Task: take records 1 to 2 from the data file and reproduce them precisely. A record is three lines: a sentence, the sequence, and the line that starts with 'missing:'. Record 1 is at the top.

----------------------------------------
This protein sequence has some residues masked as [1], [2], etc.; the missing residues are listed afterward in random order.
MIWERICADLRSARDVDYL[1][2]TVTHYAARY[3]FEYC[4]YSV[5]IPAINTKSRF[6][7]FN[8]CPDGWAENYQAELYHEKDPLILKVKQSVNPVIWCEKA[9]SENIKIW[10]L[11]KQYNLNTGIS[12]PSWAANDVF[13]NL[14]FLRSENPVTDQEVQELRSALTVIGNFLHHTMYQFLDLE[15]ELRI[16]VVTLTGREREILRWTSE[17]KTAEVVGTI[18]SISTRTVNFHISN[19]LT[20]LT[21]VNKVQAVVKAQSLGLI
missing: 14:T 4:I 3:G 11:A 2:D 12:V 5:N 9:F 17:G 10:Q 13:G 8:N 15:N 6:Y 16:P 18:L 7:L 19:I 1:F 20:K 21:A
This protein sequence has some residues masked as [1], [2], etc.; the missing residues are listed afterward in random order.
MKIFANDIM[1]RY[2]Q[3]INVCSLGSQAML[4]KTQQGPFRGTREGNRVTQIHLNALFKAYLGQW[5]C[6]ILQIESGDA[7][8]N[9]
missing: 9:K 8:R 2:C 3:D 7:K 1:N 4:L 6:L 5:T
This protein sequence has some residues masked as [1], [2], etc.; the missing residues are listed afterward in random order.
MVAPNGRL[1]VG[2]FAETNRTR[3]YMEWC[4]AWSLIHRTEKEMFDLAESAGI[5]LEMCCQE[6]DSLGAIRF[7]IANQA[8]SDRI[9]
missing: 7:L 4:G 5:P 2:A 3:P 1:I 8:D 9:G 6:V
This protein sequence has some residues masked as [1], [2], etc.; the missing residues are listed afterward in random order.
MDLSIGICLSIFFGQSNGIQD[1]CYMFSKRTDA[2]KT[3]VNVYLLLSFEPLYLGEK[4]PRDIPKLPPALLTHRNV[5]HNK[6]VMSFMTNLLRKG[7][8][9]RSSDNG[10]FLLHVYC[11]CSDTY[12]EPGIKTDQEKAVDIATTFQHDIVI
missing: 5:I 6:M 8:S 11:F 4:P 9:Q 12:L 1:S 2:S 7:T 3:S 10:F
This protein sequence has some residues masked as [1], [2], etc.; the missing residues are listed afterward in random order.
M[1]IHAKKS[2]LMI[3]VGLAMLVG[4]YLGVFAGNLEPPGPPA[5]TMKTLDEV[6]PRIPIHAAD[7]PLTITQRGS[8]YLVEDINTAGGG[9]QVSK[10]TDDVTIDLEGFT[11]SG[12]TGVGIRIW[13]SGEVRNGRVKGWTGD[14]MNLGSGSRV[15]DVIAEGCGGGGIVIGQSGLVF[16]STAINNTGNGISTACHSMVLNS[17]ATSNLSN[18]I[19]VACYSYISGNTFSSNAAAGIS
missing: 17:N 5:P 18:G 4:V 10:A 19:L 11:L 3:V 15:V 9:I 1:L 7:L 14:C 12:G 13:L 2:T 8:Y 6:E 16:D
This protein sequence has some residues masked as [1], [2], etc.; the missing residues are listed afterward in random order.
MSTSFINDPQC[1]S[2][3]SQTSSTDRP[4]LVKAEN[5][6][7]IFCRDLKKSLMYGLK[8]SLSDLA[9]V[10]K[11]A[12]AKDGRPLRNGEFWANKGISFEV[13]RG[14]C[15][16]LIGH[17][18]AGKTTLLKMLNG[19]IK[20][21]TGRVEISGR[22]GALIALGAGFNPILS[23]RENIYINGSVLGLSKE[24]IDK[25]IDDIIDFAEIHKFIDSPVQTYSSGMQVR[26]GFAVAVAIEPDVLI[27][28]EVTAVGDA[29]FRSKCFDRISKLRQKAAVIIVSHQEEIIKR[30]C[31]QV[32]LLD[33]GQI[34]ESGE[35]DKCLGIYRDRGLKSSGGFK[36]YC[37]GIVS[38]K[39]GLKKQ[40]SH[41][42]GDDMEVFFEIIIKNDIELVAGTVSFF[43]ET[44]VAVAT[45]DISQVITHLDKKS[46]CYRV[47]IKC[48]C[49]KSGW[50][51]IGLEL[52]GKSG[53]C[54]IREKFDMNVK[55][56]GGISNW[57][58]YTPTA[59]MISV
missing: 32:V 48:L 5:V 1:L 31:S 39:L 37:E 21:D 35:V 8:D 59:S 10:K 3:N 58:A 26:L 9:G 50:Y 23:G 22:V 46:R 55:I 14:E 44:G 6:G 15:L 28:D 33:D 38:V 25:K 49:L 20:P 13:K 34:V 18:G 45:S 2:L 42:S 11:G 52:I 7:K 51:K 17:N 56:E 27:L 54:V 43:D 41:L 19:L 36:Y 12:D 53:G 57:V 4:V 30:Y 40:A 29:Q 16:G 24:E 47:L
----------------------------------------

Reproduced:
This protein sequence has some residues masked as [1], [2], etc.; the missing residues are listed afterward in random order.
MIWERICADLRSARDVDYL[1][2]TVTHYAARY[3]FEYC[4]YSV[5]IPAINTKSRF[6][7]FN[8]CPDGWAENYQAELYHEKDPLILKVKQSVNPVIWCEKA[9]SENIKIW[10]L[11]KQYNLNTGIS[12]PSWAANDVF[13]NL[14]FLRSENPVTDQEVQELRSALTVIGNFLHHTMYQFLDLE[15]ELRI[16]VVTLTGREREILRWTSE[17]KTAEVVGTI[18]SISTRTVNFHISN[19]LT[20]LT[21]VNKVQAVVKAQSLGLI
missing: 14:T 4:I 3:G 11:A 2:D 12:V 5:N 9:F 17:G 10:Q 13:G 8:N 15:N 6:Y 16:P 18:L 7:L 19:I 1:F 20:K 21:A
This protein sequence has some residues masked as [1], [2], etc.; the missing residues are listed afterward in random order.
MKIFANDIM[1]RY[2]Q[3]INVCSLGSQAML[4]KTQQGPFRGTREGNRVTQIHLNALFKAYLGQW[5]C[6]ILQIESGDA[7][8]N[9]
missing: 9:K 8:R 2:C 3:D 7:K 1:N 4:L 6:L 5:T